CP World Report: Israel and Hamas, Fiscal Cliff, Indonesia Religious Persecution

The United Nations Security Council is calling for "maximum restraint" in the ongoing violence between Israel and Hamas. But, the violence is escalating and threatening to become a ground war

British Foreign Secretary William Hague has called on Gaza to stop attacking Israel. He also urged Israeli restraint and called for peaceful negotiations to resume….

American Lawmakers have until the first of the year to avoid going off the fiscal cliff. If they can't come up with a plan, most Americans will be hit with higher taxes and automatic spending cuts will go into effect. House Minority Leader Nancy Pelosi says Democrats are ready to make a deal.

European trade negotiators are in Ottawa this week to discuss trade. Work began on the Canada-European Union Comprehensive Economic and Trade Agreement in 2009, but the Harper government doesn't appear to be keen on the deal. Sources say that Ottawa is signaling it is prepared to give the Europeans at least part of what they are asking for. Drug patents is one part; a move that could cost Canadians up to $900 million a year but sources say Ottawa is not willing to go that far, but could settle for a more moderate version of the EU demands. Nothing is settled at this point. The EU trade negotiators' next stop: the U.S.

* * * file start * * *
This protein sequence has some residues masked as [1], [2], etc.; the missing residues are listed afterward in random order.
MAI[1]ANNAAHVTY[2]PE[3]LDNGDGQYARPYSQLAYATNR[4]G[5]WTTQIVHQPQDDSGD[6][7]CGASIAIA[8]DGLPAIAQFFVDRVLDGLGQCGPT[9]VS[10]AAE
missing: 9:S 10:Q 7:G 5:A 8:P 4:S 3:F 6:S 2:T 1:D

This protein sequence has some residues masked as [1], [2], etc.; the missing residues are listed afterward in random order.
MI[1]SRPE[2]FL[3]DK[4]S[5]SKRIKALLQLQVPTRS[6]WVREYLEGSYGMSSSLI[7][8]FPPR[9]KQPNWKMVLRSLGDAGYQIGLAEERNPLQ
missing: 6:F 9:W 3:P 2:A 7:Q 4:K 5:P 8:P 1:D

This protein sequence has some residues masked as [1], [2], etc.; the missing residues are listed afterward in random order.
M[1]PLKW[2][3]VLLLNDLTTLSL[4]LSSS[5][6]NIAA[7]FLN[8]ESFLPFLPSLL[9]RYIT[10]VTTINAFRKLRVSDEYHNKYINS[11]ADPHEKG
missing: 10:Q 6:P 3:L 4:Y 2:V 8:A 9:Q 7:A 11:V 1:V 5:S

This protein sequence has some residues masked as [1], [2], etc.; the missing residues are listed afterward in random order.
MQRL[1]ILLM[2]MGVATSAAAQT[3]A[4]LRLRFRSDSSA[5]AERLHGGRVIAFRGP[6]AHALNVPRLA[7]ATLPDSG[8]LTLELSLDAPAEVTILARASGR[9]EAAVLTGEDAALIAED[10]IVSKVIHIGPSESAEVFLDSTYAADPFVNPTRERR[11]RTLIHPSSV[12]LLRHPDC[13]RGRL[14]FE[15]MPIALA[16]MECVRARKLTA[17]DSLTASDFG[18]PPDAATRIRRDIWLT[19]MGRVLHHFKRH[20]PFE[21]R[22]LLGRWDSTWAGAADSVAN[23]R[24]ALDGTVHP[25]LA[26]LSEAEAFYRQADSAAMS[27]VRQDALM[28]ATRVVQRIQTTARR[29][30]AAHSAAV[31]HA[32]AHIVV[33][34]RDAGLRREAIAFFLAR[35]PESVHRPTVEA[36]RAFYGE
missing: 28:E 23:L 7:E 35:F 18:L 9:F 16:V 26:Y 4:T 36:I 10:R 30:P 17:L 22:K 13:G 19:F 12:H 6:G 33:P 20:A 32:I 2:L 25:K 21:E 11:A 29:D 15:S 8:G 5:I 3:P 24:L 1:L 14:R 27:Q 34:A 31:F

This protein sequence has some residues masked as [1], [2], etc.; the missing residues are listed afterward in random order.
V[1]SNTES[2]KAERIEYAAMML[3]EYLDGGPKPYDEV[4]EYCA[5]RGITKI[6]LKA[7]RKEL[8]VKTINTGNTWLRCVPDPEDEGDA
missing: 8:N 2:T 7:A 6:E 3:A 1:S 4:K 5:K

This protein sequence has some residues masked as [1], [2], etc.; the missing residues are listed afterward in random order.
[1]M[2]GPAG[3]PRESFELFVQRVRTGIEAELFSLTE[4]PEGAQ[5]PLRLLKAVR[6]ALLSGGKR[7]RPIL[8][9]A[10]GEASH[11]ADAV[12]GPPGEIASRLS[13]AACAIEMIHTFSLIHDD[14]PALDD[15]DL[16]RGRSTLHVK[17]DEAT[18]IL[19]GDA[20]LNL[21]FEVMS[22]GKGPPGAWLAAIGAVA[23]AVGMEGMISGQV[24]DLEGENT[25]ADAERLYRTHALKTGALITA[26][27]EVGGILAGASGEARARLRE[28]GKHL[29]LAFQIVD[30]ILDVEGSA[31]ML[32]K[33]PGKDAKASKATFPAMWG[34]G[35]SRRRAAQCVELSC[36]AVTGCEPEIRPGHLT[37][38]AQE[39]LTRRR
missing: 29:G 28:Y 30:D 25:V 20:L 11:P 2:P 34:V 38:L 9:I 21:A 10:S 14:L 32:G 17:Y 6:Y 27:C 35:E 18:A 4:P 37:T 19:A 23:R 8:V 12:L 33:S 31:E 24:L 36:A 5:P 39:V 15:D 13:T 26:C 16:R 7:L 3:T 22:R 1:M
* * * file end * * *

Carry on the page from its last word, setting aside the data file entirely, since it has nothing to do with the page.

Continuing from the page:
The United Nations has spoken out against the Indonesian government's continued persecution of religious minorities . At a press conference UN High Commissioner for Human Rights -- Navanethem Pillay-- requested that the Indonesian government amend existing laws which limit religious freedom. She went further to urge the government to adopt a U.N. officiated agent,specializing in religious freedom, to oversee addressing persecution in the country. Shiites and Christians have reportedly been under attacks from Sunnis

Uganda is set to enact a bill, criminalizing homosexuality by the end of this year. Activists encouraging the "anti-homosexuality bill" say public support of it will speed up the process. The bill originally included the death penalty for some homosexual acts, but that part of the bill has since been erased and replaced with strict prison sentences. Although homosexuality is already a crime in Uganda—where Shariah law is practiced---- if the bill is passed, it would impose stricter punishments and broaden the definition of homosexual acts. Some international organizations have vowed to cut off funding to Uganda should the bill become law, and U.S. President Barack Obama has openly condemned the legislation.